Hart also had an unusual physique that became the impetus for his nickname. Shortly after he joined the Yankees, veteran second baseman Horace Clarke began calling Hart “Black Angus,” a name that probably would not have received much acceptance in today’s politically correct age. When asked about the nickname, Clarke tried to explain to Dick Young of the New York Daily News. “Did you ever see one [a black angus]?” Clarke asked. “This high, and all beef,” Clarke said, motioning with his hand. “He has arms like a bull, legs like a bull. Strength like a bull.”
Sadly, Hart’s bull-like strength turned into a weight problem. After his retirement from baseball, he continued to drink and put on pounds, becoming obese. In his later years, his health turned bad, a situation exacerbated by his choice to live as a recluse. Failing to answer requests from the Giants to return for reunions, he also turned away from family and friends. This was especially troubling to his former teammates, who remembered Hart as a likeable and pleasant clubhouse presence. Reportedly living alone, Hart died on May 19, only six days after McAuliffe left us. Seemingly forgotten by much of the contemporary baseball world, the reclusive Hart was 74 years old.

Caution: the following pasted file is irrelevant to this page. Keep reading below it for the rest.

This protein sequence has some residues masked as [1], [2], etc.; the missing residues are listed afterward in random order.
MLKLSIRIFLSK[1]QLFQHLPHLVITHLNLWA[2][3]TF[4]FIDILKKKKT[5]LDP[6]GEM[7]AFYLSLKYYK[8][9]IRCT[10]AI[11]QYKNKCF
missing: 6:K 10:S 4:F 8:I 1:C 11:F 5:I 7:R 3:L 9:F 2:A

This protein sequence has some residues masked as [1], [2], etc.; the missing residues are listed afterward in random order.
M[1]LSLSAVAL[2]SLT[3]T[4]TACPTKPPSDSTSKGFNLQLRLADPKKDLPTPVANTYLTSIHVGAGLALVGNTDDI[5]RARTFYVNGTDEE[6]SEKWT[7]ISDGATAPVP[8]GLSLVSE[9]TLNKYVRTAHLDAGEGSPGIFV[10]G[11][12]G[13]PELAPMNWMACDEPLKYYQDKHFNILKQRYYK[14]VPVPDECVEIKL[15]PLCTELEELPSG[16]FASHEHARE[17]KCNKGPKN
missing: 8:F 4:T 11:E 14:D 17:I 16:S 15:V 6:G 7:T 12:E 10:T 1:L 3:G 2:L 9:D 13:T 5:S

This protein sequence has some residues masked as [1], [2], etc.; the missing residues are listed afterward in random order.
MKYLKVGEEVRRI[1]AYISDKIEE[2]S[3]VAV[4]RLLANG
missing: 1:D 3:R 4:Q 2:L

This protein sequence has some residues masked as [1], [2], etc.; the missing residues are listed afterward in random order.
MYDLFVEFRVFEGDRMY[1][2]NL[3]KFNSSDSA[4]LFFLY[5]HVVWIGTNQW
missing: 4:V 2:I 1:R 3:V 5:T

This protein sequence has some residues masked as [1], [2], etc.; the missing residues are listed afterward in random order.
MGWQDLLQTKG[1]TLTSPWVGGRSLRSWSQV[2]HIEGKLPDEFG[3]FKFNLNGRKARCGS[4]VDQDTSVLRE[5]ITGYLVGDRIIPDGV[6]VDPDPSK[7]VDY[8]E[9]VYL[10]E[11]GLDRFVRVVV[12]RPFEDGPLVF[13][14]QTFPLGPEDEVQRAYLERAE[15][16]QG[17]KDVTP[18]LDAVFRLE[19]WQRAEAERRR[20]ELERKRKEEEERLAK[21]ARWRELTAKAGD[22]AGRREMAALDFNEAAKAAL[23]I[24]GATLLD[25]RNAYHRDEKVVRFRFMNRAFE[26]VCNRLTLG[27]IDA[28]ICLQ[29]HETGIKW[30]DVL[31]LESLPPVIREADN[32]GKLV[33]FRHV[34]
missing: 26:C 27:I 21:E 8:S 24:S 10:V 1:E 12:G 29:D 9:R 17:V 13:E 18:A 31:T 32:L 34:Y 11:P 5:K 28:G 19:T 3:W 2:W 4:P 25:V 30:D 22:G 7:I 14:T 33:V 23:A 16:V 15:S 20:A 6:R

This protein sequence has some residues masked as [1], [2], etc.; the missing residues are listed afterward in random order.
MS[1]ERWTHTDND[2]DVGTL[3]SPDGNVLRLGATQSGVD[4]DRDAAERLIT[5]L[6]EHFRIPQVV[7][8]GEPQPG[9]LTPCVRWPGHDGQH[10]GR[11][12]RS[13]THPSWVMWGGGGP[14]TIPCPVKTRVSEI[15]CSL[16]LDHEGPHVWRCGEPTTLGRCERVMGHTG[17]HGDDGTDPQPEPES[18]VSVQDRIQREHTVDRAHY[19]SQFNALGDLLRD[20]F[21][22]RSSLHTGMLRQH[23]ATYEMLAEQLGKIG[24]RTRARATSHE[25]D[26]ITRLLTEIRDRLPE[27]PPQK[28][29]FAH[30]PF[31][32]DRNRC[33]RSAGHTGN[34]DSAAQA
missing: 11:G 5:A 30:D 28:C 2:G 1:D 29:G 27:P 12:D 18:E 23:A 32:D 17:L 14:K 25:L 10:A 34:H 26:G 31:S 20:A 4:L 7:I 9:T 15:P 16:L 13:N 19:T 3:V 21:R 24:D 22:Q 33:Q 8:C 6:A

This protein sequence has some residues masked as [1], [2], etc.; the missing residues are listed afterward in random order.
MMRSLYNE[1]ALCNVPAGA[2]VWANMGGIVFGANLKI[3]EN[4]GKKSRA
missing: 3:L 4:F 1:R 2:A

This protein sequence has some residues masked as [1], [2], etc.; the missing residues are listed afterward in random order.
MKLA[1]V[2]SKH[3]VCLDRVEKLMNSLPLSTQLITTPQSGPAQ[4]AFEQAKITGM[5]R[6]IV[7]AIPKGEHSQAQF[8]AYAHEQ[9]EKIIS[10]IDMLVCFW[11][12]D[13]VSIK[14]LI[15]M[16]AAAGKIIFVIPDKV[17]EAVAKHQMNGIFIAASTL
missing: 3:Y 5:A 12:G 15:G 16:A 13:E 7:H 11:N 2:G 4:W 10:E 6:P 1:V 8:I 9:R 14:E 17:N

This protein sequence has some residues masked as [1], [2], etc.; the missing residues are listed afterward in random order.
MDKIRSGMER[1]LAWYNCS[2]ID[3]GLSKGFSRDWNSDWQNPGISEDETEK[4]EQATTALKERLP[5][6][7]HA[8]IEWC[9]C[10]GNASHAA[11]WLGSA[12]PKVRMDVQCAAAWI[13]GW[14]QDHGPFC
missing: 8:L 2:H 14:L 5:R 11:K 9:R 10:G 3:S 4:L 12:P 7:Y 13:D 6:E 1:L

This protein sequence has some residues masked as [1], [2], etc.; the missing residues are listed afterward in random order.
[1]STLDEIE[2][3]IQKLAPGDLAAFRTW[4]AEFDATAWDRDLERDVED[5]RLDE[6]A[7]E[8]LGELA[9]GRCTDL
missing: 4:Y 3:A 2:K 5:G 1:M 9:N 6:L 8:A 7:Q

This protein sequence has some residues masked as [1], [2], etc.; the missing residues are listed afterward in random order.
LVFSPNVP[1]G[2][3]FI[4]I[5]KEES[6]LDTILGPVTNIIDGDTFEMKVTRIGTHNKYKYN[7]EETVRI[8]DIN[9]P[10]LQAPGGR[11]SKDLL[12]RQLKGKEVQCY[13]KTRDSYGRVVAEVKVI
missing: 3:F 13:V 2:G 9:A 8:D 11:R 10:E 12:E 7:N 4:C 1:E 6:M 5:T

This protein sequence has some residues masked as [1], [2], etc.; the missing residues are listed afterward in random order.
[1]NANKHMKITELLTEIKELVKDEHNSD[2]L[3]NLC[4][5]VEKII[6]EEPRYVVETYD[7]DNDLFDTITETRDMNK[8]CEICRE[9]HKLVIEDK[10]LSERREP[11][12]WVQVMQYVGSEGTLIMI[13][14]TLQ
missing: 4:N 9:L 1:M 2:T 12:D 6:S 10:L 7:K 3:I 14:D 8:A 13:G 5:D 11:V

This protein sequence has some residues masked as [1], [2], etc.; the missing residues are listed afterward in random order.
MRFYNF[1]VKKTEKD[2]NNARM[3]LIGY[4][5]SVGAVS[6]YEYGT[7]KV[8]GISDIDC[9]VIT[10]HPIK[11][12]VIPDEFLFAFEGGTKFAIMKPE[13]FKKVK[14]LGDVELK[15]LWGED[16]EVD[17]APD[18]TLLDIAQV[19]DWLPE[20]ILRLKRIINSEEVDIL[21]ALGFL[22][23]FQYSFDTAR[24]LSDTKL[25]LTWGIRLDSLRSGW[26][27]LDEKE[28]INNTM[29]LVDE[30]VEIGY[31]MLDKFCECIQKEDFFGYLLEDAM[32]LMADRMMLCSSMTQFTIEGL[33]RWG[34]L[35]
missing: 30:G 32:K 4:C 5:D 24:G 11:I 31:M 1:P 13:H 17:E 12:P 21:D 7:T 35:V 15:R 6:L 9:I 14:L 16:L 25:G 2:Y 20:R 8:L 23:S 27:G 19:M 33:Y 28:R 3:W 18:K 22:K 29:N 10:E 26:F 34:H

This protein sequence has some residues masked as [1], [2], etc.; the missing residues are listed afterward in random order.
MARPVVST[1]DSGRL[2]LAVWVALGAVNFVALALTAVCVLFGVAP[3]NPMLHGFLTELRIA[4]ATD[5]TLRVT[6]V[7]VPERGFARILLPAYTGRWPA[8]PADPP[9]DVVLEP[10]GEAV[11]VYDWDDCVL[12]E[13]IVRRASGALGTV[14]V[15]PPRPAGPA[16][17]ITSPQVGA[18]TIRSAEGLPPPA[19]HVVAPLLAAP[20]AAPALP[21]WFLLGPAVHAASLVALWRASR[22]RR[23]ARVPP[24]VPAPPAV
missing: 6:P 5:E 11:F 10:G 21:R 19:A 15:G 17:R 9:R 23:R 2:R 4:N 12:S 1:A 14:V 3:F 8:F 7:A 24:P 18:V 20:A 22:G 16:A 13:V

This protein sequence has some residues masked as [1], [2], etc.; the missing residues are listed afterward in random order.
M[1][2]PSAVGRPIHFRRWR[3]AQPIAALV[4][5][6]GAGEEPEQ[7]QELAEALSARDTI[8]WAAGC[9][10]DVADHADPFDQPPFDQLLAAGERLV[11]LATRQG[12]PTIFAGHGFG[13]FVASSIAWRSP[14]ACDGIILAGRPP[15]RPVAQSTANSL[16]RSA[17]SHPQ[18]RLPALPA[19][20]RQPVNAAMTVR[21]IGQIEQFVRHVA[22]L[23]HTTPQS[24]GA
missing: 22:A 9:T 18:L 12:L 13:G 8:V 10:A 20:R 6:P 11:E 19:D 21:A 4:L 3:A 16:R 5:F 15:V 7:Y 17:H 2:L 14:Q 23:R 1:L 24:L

Hart’s death, along with the passing of McAuliffe, created headlines, at least for fans old enough to have seen them play. The recent passing of another big leaguer, infielder Ron Theobald, who died in mid-April at the age of 72, didn’t draw nearly as much attention. After all, he played parts of only two seasons (in 1971 and 72) before his major league career ended.